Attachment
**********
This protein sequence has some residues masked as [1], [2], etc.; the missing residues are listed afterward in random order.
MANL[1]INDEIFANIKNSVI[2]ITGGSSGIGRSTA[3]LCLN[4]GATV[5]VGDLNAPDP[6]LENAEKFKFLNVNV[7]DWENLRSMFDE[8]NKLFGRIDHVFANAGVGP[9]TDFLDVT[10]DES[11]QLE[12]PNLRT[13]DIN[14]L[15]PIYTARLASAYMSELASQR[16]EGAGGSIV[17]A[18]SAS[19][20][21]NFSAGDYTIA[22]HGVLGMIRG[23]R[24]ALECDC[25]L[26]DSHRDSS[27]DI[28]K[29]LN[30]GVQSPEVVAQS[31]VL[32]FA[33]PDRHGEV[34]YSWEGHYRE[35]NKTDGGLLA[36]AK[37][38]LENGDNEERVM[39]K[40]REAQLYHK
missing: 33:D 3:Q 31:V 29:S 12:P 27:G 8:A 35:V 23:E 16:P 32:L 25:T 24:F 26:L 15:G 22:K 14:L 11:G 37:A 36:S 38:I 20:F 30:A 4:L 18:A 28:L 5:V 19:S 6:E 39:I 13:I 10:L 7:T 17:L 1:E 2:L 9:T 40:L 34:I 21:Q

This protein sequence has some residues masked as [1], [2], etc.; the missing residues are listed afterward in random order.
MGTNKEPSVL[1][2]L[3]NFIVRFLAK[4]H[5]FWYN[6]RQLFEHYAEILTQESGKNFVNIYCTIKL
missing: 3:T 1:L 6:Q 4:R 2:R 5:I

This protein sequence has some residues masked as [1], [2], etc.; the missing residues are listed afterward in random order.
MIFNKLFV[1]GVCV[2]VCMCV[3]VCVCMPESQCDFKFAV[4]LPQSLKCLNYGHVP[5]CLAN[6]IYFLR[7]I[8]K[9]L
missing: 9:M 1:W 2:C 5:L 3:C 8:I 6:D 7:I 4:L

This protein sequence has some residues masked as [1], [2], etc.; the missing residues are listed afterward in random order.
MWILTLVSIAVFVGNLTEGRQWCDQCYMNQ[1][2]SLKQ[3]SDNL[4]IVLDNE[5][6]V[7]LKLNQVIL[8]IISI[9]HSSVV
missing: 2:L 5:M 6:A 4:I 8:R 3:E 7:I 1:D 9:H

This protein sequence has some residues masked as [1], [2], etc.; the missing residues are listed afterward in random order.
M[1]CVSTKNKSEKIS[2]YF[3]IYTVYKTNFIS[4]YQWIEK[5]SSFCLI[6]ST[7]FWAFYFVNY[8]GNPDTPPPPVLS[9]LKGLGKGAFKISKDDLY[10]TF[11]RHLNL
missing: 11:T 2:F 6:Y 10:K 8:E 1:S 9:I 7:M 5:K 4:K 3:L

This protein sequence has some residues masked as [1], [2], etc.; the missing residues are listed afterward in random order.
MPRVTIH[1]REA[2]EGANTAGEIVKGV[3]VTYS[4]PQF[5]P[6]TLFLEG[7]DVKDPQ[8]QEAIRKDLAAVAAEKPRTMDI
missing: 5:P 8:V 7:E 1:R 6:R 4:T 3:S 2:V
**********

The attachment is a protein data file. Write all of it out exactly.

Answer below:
This protein sequence has some residues masked as [1], [2], etc.; the missing residues are listed afterward in random order.
MANL[1]INDEIFANIKNSVI[2]ITGGSSGIGRSTA[3]LCLN[4]GATV[5]VGDLNAPDP[6]LENAEKFKFLNVNV[7]DWENLRSMFDE[8]NKLFGRIDHVFANAGVGP[9]TDFLDVT[10]DES[11]QLE[12]PNLRT[13]DIN[14]L[15]PIYTARLASAYMSELASQR[16]EGAGGSIV[17]A[18]SAS[19][20][21]NFSAGDYTIA[22]HGVLGMIRG[23]R[24]ALECDC[25]L[26]DSHRDSS[27]DI[28]K[29]LN[30]GVQSPEVVAQS[31]VL[32]FA[33]PDRHGEV[34]YSWEGHYRE[35]NKTDGGLLA[36]AK[37][38]LENGDNEERVM[39]K[40]REAQLYHK
missing: 33:D 3:Q 31:V 29:S 12:P 27:G 8:A 35:V 23:E 16:P 32:L 25:T 24:F 26:L 15:G 22:K 14:L 11:G 37:A 36:S 38:I 20:F 30:A 4:L 18:A 28:L 5:V 19:S 6:E 39:I 13:I 10:L 7:T 17:L 1:E 2:L 9:T 40:L 34:I 21:Q

This protein sequence has some residues masked as [1], [2], etc.; the missing residues are listed afterward in random order.
MGTNKEPSVL[1][2]L[3]NFIVRFLAK[4]H[5]FWYN[6]RQLFEHYAEILTQESGKNFVNIYCTIKL
missing: 3:T 1:L 6:Q 4:R 2:R 5:I

This protein sequence has some residues masked as [1], [2], etc.; the missing residues are listed afterward in random order.
MIFNKLFV[1]GVCV[2]VCMCV[3]VCVCMPESQCDFKFAV[4]LPQSLKCLNYGHVP[5]CLAN[6]IYFLR[7]I[8]K[9]L
missing: 9:M 1:W 2:C 5:L 3:C 8:I 6:D 7:I 4:L

This protein sequence has some residues masked as [1], [2], etc.; the missing residues are listed afterward in random order.
MWILTLVSIAVFVGNLTEGRQWCDQCYMNQ[1][2]SLKQ[3]SDNL[4]IVLDNE[5][6]V[7]LKLNQVIL[8]IISI[9]HSSVV
missing: 2:L 5:M 6:A 4:I 8:R 3:E 7:I 1:D 9:H

This protein sequence has some residues masked as [1], [2], etc.; the missing residues are listed afterward in random order.
M[1]CVSTKNKSEKIS[2]YF[3]IYTVYKTNFIS[4]YQWIEK[5]SSFCLI[6]ST[7]FWAFYFVNY[8]GNPDTPPPPVLS[9]LKGLGKGAFKISKDDLY[10]TF[11]RHLNL
missing: 11:T 2:F 6:Y 10:K 8:E 1:S 9:I 7:M 5:K 4:K 3:L

This protein sequence has some residues masked as [1], [2], etc.; the missing residues are listed afterward in random order.
MPRVTIH[1]REA[2]EGANTAGEIVKGV[3]VTYS[4]PQF[5]P[6]TLFLEG[7]DVKDPQ[8]QEAIRKDLAAVAAEKPRTMDI
missing: 5:P 8:V 7:E 1:R 6:R 4:T 3:S 2:V